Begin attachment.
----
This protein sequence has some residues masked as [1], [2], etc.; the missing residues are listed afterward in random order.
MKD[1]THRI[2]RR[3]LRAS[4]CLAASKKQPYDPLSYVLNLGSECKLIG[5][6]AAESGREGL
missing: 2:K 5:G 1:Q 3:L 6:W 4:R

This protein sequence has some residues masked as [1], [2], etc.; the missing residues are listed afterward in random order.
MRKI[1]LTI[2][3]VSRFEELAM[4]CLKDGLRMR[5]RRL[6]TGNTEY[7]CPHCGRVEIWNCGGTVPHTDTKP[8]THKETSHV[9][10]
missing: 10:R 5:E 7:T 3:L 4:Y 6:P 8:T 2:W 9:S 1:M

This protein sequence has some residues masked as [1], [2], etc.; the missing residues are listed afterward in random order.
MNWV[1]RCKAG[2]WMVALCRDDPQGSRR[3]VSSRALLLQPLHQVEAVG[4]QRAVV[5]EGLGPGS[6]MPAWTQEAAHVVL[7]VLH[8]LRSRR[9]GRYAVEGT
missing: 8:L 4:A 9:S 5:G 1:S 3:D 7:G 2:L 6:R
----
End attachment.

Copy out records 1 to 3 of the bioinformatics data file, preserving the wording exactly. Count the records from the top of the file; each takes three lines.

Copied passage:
This protein sequence has some residues masked as [1], [2], etc.; the missing residues are listed afterward in random order.
MKD[1]THRI[2]RR[3]LRAS[4]CLAASKKQPYDPLSYVLNLGSECKLIG[5][6]AAESGREGL
missing: 2:K 5:G 1:Q 3:L 6:W 4:R

This protein sequence has some residues masked as [1], [2], etc.; the missing residues are listed afterward in random order.
MRKI[1]LTI[2][3]VSRFEELAM[4]CLKDGLRMR[5]RRL[6]TGNTEY[7]CPHCGRVEIWNCGGTVPHTDTKP[8]THKETSHV[9][10]
missing: 10:R 5:E 7:T 3:L 4:Y 6:P 8:T 2:W 9:S 1:M

This protein sequence has some residues masked as [1], [2], etc.; the missing residues are listed afterward in random order.
MNWV[1]RCKAG[2]WMVALCRDDPQGSRR[3]VSSRALLLQPLHQVEAVG[4]QRAVV[5]EGLGPGS[6]MPAWTQEAAHVVL[7]VLH[8]LRSRR[9]GRYAVEGT
missing: 8:L 4:A 9:S 5:G 1:S 3:D 7:G 2:L 6:R